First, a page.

Monday, October 9, 2017

INHERIT THE BONES :: Emily Littlejohn

A version of this review previously appeared in Shelf Awareness and is reprinted here with permission. The paperback edition comes out on October 24, 2017.

"This town loses more good boys than it keeps."

Fair warning: this book includes a clown. The clown is good and dead, if that helps, and it's Deputy Gemma Monroe's job to figure out who killed him in Emily Littlejohn's fantastic debut mystery, Inherit the Bones. When the identity of the traveling circus performer is discovered, the small town of Cedar Valley, Colorado is rocked by secrets that have been buried for decades.

In the summer of 1985, young cousins Tommy and Andrew McKenzie disappeared. That same summer, a woman's body was found dumped on a riverbank. Neither mystery was ever solved. More recently, the mayor's son slipped off a cliff and vanished into the raging water below, there one minute and gone the next. The dead clown is simply the newest addition to Cedar Valley's tragic history:

When tragedy strikes a small town, it leaves a scar that never heals. Months and years may pass and the scar may fade, but it never goes away. It becomes part of the town, marking it as different, a permanent reminder of what may have been, what could have been.

Along with a partner she doesn't fully trust and a freshly minted recruit, a very pregnant Gemma must mine the town's past crimes in order to solve its most recent. There's always danger to be had when digging up old secrets in a small town, and the investigation will heap more misfortune on everyone attached to them before it's over.

Inherit the Bones is a super debut that will leave readers wanting more from Littlejohn's impressively diverse cast of characters (including a Native American deputy, a female medical examiner of Iranian descent and a Latino Chief), each presented with intriguing depth without distracting from the action. Littlejohn's prose deftly moves the investigation forward, yet is often laced with moments of insightful beauty:

Most of what remained of the posters were small corners and narrow strips of paper, the glue and tape pressed so hard to the telephone poles and storefront windows you could feel the panic and urgency with which they had been plastered up.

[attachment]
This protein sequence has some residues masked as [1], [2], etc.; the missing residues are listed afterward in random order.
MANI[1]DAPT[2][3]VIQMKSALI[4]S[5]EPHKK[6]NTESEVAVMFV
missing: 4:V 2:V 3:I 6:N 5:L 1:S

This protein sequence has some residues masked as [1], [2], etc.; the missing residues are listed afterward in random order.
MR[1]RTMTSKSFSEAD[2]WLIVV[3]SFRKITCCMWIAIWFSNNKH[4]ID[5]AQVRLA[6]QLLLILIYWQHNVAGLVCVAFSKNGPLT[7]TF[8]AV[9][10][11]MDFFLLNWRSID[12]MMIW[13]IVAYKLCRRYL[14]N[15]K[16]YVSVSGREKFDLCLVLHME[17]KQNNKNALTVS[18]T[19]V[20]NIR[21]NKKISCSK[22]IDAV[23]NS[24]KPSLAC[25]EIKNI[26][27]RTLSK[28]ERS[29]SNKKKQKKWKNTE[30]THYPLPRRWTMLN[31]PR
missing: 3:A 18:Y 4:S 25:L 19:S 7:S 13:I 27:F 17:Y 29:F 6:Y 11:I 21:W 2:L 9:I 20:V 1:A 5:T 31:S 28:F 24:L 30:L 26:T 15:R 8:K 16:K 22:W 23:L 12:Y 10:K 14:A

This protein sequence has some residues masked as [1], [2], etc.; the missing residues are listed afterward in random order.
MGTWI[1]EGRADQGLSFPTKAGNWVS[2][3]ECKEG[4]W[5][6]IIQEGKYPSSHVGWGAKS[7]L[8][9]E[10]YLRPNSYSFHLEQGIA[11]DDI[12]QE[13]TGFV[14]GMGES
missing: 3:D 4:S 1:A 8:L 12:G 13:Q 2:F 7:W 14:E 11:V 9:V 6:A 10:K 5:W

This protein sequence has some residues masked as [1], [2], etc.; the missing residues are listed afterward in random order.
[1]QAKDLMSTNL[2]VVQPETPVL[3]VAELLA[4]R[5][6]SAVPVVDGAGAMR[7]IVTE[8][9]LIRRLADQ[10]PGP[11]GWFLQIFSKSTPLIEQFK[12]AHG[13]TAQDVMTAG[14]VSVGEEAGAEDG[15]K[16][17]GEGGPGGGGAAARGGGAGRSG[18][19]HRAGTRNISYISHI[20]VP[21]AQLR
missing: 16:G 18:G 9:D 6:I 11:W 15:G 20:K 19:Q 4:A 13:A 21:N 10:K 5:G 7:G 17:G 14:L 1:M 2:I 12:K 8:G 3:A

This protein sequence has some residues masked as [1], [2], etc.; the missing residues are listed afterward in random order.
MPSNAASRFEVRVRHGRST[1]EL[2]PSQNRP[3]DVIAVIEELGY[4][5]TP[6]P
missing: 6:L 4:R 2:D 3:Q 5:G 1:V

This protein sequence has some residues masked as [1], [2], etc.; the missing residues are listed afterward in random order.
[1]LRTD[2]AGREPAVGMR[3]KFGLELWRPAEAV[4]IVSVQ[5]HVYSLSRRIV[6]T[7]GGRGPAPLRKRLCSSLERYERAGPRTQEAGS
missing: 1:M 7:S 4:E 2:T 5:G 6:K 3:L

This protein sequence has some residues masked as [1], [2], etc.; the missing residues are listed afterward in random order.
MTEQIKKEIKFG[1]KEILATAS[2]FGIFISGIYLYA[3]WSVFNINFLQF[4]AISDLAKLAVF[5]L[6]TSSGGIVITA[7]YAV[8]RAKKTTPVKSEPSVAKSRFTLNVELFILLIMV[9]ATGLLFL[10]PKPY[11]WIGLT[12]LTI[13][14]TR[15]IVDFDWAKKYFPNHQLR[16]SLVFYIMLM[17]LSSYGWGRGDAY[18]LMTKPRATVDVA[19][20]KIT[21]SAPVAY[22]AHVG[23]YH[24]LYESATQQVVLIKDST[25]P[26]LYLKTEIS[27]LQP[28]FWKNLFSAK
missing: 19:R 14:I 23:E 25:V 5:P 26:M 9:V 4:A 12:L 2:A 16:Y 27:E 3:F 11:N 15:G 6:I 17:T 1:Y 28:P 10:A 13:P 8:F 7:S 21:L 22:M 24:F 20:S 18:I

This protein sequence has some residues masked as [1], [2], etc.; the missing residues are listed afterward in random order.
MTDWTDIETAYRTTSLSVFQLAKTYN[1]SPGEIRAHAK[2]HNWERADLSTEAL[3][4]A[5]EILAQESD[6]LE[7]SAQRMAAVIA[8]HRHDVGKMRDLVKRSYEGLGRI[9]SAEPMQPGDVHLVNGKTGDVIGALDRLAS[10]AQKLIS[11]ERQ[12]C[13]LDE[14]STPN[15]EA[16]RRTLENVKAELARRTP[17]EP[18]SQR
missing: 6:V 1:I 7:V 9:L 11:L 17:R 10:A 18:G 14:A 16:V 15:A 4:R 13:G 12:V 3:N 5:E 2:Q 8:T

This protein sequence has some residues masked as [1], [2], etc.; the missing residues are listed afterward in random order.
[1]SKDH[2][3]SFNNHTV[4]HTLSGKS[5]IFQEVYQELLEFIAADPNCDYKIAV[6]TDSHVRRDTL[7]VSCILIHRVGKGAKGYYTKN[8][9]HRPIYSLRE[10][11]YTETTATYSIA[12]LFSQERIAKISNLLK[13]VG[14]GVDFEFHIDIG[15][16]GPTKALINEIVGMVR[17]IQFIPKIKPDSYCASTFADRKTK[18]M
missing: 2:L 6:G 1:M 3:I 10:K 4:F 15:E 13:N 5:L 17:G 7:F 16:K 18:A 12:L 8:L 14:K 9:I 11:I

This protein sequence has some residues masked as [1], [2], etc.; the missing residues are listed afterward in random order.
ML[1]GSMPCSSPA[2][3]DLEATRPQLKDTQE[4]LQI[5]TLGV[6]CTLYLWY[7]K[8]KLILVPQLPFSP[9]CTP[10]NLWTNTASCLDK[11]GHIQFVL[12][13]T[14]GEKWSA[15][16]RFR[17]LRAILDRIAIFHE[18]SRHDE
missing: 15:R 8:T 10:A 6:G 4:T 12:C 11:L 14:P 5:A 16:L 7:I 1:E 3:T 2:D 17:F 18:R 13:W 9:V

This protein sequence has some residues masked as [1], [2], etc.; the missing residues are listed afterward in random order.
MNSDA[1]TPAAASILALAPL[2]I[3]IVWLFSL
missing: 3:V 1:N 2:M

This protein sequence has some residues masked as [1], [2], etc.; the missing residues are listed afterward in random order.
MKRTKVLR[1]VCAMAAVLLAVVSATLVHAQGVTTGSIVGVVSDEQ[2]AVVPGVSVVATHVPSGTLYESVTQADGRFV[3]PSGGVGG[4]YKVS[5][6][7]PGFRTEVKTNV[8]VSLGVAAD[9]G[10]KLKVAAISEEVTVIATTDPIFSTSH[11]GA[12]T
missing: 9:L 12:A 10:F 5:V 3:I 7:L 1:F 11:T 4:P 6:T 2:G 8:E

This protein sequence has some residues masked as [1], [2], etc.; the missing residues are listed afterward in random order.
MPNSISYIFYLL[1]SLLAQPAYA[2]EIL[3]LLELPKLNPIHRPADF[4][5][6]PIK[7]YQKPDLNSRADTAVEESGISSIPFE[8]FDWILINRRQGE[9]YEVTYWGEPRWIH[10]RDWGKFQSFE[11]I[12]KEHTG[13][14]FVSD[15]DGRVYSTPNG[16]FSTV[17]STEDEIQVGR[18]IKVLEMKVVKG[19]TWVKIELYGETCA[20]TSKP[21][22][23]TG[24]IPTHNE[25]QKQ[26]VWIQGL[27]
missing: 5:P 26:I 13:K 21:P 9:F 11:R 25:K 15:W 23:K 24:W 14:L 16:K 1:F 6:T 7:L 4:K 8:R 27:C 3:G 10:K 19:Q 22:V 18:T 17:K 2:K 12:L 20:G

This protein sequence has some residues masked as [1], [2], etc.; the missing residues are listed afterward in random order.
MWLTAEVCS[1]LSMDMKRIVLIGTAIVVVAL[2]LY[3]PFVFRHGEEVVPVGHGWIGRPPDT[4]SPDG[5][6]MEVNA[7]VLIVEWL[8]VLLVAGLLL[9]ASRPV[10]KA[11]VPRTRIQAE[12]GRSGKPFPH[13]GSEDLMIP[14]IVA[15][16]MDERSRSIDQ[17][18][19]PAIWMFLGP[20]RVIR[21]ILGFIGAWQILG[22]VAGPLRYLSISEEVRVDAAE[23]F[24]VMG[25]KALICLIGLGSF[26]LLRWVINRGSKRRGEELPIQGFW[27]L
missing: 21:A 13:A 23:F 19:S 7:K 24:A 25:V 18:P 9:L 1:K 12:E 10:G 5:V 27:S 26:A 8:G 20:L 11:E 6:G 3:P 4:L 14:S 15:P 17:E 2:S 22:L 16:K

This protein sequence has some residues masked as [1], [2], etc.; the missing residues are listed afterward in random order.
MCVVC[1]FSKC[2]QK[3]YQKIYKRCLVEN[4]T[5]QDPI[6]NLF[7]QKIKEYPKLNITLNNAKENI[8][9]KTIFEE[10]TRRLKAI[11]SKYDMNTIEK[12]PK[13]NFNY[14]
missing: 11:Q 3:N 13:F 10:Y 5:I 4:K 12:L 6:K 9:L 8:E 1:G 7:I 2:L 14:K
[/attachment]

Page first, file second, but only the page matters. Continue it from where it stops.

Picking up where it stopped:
The story arcs grow perilously in number, and I was a bit concerned the whole was going to lose its boundaries and get muddled. Although a few plot lines still felt a bit extraneous, as if setting the stage for further installments in the series, Littlejohn did pull the mysteries together in fine fashion. This a group of characters I am anxious to revisit.

STREET SENSE: Debut mysteries are like mysteries inside mysteries. Is the author's writing style going to speak to me? Will the plot hold up substantively while keeping me interested? Will I want to invest in the characters? The answer to all of these questions in this instance are a resounding "Yes." Emily Littlejohn is an author that stays on my list.

A FAVORITE PASSAGE:  The poster quote above is actually my favorite, but this one is also a good'un (maybe simply because I hope it's true):

"The world is full of monsters. It always has been. For every monster, there are a hundred heroes. Mankind simply could not survive if the bad guys outnumbered the good guys; you know that, you live that truth every day in your chosen field."

COVER NERD SAYS: This was a rare instance where I didn't pick the book by its cover. I hadn't seen the cover when I received it, but I think it's one that would have caught my eye. There's not much unique about a person/woman standing in the woods (the woman running from behind is actually getting a little tiresome in cover land), but I like the lack of focus in the image that evokes movement--not just movement, but urgent or frantic movement. It's the kind of touch that can turn a simple picture of a person in the woods into something interesting, making me want to crack the cover and see what's inside.

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About Malcolm Avenue Review

I was lucky enough to be born and raised in a nifty, oak-shaded ranch house on Malcolm Avenue, a wide-laned residential street with little through traffic, located amid the foothills of Northern California. It was on that street and in that house I learned most of my adolescent life lessons, and many grown-up ones to boot. Malcolm Avenue was "home" for more than thirty years.

It was on Malcolm Avenue, through and with my family and the other families that made up our neighborhood of characters, that I first learned about and gained an appreciation for the things I continue to love the most to this day: music, animals, photography, sports, television/movies and, of course, books.

I owe a debt of gratitude to that life on Malcolm Avenue. It gave me a sense of community and friendship, support and adventure. For better and worse, life on that street likely had the biggest impact on the person I've become. So this blog, and the things I write here, are all, at their base level, a little bit of a love letter to Malcolm Avenue.


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